For Immediate Release - November 15, 2011

AG Coakley Commends House Passage of Legislation to Address Abandoned Properties, Copper Theft

BOSTON – Today, the Massachusetts House of Representatives passed new legislation to address abandoned housing and secondary metals dealing. In January, Attorney General Martha Coakley filed An Act Regulating Secondary Metals Dealing, co-sponsored by Senator James E. Timilty.

The bill addresses the illegal stripping and dealing of metal in the Commonwealth through mandated licensure and other record-keeping requirements. By allowing for more accurate record keeping and tracking of items and their sellers, it serves as a deterrent to potential thieves and assists law enforcement in ensuring that stolen metals are more easily recovered.  It also establishes an Abandoned Property Registry that will allow municipalities to know who owns a particular abandoned property, thereby ensuring effective enforcement of health and safety code and other violations of the law.

            AG Coakley issued the following statement:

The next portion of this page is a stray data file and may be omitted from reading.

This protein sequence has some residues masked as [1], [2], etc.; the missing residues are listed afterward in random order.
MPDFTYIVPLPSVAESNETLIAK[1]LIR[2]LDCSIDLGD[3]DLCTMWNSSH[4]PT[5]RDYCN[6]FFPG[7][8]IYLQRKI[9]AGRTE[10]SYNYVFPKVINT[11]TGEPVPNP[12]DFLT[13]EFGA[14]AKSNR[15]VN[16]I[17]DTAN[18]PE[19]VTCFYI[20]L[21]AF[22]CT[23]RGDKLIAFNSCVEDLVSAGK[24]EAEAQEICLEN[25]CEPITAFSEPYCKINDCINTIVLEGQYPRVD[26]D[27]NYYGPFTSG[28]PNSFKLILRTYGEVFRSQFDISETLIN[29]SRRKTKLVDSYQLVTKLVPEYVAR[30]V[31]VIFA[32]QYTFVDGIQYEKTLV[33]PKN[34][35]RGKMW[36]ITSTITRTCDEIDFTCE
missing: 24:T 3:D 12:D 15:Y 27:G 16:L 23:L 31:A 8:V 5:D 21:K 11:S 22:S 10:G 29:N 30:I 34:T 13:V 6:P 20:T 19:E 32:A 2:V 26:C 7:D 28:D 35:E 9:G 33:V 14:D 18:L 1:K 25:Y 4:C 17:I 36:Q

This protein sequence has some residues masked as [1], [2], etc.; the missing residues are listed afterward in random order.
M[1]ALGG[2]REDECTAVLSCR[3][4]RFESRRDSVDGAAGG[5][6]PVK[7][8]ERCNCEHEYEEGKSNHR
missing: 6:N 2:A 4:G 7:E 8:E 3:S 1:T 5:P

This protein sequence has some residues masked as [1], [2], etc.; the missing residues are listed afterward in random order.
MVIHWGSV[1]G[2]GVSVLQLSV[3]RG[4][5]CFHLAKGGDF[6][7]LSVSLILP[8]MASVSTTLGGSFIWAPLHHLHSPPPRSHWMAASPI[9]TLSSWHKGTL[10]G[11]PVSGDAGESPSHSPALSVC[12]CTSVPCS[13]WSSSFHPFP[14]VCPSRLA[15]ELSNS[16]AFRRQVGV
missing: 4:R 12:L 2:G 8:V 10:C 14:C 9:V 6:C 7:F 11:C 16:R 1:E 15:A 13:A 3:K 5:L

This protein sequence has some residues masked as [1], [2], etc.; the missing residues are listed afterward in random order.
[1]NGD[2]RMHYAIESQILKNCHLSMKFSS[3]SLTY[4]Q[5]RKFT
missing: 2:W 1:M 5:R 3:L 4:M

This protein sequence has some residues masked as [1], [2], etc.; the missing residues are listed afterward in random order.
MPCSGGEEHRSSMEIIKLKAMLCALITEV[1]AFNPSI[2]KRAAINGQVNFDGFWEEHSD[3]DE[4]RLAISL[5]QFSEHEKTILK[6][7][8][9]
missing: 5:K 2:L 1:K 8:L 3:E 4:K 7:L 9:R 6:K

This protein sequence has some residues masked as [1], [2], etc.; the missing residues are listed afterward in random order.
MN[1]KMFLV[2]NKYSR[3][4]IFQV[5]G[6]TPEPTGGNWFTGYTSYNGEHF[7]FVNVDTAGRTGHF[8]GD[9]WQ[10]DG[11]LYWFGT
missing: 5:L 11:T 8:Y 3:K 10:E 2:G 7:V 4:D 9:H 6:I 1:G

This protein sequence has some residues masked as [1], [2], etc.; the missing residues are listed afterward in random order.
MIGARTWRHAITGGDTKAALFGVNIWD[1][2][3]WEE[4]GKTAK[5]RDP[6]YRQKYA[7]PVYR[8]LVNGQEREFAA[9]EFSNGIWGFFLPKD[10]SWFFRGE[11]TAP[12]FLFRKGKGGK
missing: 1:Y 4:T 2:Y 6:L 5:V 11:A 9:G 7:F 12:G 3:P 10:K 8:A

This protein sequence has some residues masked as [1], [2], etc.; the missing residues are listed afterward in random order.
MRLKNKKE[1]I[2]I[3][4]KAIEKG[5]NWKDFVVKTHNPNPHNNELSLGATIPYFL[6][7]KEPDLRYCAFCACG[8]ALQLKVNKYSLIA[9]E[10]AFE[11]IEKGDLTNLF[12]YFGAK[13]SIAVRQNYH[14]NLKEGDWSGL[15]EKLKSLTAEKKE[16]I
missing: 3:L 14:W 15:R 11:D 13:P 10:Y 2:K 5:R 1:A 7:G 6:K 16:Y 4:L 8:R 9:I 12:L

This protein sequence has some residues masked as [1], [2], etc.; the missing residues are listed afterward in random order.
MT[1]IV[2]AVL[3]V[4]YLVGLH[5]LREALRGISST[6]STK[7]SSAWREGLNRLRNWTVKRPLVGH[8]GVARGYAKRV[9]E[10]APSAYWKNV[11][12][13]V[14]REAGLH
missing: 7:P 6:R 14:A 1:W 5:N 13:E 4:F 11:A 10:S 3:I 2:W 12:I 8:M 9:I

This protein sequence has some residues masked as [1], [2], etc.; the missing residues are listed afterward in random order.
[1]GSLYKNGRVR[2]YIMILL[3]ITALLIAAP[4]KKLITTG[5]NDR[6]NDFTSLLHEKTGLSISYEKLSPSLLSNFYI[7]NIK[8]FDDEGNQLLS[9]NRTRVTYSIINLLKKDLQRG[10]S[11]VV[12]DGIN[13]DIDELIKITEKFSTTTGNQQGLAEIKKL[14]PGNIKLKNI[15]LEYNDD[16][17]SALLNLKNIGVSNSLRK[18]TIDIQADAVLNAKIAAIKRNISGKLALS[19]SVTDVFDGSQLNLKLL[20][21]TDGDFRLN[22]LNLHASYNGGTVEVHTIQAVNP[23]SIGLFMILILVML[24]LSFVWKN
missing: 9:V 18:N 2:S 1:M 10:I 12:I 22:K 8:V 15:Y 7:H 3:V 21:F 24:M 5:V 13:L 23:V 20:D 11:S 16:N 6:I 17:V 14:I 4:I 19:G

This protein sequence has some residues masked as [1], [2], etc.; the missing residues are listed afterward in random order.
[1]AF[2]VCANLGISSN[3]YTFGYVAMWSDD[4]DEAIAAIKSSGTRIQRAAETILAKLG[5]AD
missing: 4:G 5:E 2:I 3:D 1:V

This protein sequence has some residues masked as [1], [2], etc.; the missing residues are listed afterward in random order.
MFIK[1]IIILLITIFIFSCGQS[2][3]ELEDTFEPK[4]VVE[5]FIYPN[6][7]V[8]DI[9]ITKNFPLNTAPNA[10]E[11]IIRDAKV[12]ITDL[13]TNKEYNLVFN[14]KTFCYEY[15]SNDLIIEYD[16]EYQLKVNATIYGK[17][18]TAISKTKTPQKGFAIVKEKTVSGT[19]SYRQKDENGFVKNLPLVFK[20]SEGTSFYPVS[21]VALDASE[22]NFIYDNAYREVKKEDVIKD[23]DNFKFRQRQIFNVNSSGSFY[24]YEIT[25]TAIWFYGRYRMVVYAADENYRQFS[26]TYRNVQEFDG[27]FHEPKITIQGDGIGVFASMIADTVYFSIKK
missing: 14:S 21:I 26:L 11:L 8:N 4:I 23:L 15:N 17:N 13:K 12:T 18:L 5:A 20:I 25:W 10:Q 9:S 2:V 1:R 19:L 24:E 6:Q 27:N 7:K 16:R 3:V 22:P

“The growth of abandoned properties and the skyrocketing value of metals have undermined public safety in our communities.  Lack of proper registration and oversight has made it too easy for thieves to strip out the copper and other metals, realizing profits from the vandalization of property and even the desecration of memorials.  The House’s action today moves us one step closer to implementing a strong regulatory scheme for scrap metal dealings so that we can better deter theft and assist law enforcement in holding thieves accountable.  Identifying the owners of abandoned properties is one of the greatest hurdles communities face in rehabilitating vacant properties, and this bill’s establishment of an abandoned properties registry will greatly assist those efforts.”